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Seven Types of Cookies for Christmas: Day Two

Dec 4, 2013

This is admittedly one of my absolute favorite cookies during the Christmas holiday; although not in the classic seven, I bet if you ask any family today in Norway you will get an acknowledgment and approving nod when mentioning “Brune Pinner”.

These have been in families’ baking repertoire for quite some time in our country and are always a hit among the young and old. Chewy, crispy and moist all in one with a heavenly buttery taste with vanilla and cinnamon and a nice textural crunch from the chopped almonds they are topped with, this is a perfect accompaniment to your afternoon coffee. The name translates to something un-sexy like “Brown Pins” (one article named it the best Christmas cookies with the most boring name), but believe me, once you taste these, you will be hooked!  Challenge yourself to have only one of these—it’s near impossible!

The below recipe is my grandmother’s who was an amazing cook. She passed away at 95 years old when I was only 12 years old… but I still remember her vividly and can only hope to become as great of a baker as she was!

P.S. Thanks to my sister in Sykkylven who has been great at maintaining old traditions in our family by constantly pestering my mother for these recipes and passing them on to me!

BRUNE PINNER

300 grams (10 1/2 oz)  butter or margarine/vegan butter
3 cups sugar
2 egg yolks or equivalent egg substitute (You can use non-dairy yogurt, applesauce or banana)
6 tablespoons light syrup
1 tsp ground cinnamon
3 tsp vanilla sugar (or vanilla extract)
3 tsp baking soda
About 550 grams (1 lb 4 oz)  all-purpose flour
Plant-based milk or egg substitute for brushing
Additional sugar and chopped almonds (or hazelnuts, if you prefer) for rolling the cookies in

In a stand mixer, whip egg and sugar until combined and light in color. Add in the remaining ingredients.  Knead the dough for a couple of minutes shape into an oval shape and wrap in plastic wrap. Let sit in the fridge overnight.

The next day,  preheat oven to 350°F. Prepare baking sheet by either coating them with cooking spray or line with parchment paper.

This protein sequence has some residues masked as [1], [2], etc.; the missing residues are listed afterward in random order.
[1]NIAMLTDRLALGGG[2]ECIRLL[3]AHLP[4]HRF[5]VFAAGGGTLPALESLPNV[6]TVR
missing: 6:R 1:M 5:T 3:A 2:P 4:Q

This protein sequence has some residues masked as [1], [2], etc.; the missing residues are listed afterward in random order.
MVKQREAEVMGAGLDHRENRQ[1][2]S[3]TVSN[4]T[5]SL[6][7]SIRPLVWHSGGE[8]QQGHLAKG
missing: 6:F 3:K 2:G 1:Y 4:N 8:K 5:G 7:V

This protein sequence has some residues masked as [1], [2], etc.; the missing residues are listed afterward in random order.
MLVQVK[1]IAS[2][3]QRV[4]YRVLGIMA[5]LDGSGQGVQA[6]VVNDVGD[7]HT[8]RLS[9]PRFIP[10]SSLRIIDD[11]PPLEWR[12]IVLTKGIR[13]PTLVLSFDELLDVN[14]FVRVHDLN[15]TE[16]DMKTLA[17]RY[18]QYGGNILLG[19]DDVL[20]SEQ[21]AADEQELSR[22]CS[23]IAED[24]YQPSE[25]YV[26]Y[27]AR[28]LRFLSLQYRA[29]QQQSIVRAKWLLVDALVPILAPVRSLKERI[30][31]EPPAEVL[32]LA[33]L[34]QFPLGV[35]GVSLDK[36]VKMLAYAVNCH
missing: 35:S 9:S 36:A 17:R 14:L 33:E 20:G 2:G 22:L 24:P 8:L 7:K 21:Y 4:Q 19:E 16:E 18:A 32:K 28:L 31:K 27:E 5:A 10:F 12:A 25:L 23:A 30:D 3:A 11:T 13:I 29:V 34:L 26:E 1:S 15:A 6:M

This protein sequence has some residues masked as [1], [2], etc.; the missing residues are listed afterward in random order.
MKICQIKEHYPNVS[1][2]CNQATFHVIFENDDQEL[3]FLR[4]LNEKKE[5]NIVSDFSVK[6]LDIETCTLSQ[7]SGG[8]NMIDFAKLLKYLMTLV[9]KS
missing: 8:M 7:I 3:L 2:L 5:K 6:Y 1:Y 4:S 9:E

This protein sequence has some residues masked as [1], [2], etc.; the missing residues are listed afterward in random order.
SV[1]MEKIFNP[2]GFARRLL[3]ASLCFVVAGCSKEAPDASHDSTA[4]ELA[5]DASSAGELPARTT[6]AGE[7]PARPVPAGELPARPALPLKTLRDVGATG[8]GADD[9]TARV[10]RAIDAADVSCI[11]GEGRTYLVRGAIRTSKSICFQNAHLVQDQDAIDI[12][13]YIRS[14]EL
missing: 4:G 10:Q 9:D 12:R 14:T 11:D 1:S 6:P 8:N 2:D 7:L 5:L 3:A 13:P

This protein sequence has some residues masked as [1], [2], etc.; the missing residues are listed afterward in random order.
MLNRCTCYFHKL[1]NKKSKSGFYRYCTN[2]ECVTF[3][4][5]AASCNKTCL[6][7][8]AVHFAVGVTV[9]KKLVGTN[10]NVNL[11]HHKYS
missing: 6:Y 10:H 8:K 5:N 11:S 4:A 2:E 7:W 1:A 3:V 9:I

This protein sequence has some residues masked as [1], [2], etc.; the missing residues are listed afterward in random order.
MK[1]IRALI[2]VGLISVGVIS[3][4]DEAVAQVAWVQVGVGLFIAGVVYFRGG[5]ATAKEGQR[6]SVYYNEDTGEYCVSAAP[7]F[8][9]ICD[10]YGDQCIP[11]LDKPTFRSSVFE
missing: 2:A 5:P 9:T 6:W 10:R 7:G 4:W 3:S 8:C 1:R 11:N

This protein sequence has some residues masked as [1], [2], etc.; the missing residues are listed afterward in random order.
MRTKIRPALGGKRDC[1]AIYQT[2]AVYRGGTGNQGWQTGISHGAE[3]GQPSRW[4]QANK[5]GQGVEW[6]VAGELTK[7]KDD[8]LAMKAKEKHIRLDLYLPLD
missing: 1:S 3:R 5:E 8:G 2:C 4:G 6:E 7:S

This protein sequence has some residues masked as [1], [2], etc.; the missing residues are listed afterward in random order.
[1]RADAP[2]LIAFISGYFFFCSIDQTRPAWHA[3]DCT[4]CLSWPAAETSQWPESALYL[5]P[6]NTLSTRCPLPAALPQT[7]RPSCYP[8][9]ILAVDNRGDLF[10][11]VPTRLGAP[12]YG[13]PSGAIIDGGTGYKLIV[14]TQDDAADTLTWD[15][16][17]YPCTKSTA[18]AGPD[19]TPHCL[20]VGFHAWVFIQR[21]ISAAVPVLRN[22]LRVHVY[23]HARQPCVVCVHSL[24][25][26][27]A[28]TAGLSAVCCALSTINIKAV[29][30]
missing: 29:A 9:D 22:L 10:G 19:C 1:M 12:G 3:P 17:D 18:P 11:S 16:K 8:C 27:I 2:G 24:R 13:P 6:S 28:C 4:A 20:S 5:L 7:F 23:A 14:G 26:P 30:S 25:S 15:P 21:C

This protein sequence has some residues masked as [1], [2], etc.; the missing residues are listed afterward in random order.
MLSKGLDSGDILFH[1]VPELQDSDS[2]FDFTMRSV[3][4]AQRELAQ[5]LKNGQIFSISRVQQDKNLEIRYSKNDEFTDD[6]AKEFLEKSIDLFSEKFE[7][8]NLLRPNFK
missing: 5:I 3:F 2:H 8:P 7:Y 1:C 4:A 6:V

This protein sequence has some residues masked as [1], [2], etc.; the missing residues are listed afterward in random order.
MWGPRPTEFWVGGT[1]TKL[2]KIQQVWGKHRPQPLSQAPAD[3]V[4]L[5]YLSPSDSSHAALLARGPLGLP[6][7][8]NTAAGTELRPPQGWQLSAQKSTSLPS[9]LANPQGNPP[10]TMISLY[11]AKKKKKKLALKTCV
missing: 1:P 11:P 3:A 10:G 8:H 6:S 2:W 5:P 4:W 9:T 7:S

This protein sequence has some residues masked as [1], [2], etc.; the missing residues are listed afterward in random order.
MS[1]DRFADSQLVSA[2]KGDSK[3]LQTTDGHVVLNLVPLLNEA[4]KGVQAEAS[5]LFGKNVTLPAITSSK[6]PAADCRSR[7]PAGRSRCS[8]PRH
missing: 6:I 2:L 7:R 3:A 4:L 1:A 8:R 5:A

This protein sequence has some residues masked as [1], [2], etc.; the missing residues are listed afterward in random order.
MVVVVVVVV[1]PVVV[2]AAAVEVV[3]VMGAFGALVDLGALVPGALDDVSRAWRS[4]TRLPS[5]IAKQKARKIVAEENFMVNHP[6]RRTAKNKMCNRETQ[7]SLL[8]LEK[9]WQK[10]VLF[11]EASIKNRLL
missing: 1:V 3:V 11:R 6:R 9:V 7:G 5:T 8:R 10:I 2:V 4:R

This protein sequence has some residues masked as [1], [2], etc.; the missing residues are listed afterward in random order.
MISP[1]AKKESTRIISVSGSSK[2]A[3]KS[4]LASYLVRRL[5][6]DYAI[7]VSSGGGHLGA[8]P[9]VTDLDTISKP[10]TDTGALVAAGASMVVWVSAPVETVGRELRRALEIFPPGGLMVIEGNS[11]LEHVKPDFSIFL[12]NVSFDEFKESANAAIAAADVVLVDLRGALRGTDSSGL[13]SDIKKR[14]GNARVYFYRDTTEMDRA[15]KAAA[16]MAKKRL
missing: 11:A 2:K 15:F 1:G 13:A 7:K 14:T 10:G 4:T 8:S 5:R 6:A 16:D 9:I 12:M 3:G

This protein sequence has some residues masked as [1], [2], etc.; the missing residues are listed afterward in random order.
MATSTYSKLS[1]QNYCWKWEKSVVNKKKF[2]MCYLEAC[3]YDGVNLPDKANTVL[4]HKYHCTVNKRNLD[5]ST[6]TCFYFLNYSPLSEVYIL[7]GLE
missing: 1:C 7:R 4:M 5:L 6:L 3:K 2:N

Divide the dough into six portions. Roll out into thick links and lightly press down on them to flatten. Brush with egg substitute/or milk and dip in sugar and chopped almonds. Place on baking sheet and bake in the middle of the oven for 10-12 minutes until lightly golden. Cut the links on the diagonal into about 4 -5inch pieces while they are still warm and cool on a rack.

brunepinnermatpratImage from matprat.no

14 Comments

  1. Cecile

    These look different from the typical American Christmas cookie – and – they look delicious !! ‘Pinning’ them, of course!

    Reply
    • Sunny

      Thanks, Cecile – they are scrumptious, believe me!! A definite must try ! Thanks for your comment!

      Reply
  2. Sunny

    Thanks, Sophie – these are absolutely delicious- the only problem is when you make them they will stick in your memory and you’ll just want to make them again and again and again… super easy too! 🙂

    Reply
    • Sophie33

      I made them a few days ago & they were superb, Sunny. Xxx

      Reply
      • Sunny

        That’s great to hear, Sophie! Happy to hear you liked them and thanks for letting me know! xo

        Reply
  3. Janice D Stearns

    Really – 3 CUPS of sugar and two egg yolks? That seems like an awful lot of sugar, relative to butter and eggs.

    Reply
    • Sunny

      Yes, Janice, these are high sugar content cookies – try it out for yourself and you can of course reduce the sugar if you want/prefer, I am just giving out my grandmother’s recipe. Thanks for stopping by my blog!

      Reply
  4. Janice D Stearns

    What is the flour measurement in cups? hard to measure a pound 4 oz. Thanks!

    Reply
    • Sunny

      Hi Janice – Although I always recommend weighing your ingredients when baking for the most accurate results, the cup measurements will equal approximately 2 1/4 cups. Hope that helps!

      Reply
  5. ekhaugli

    Also one of my favorite Norwegian cookies. But they are dangerous.. hard to stop eating them 😉

    Reply
    • Sunny

      Thanks for your comment and for visiting my blog, Erica – I so agree with you! Which is why I typically only make these for Christmas! 🙂

      Reply
  6. Marcie

    Hi! What do you mean by light syrup? Is that light corn syrup or some king of sugar syrup you make or something else I’m not thinking of? Thanks!

    Reply
    • Sunny

      Hi Marcie, you can use light corn syrup or a lighter maple syrup… either will work just fine!

      Reply

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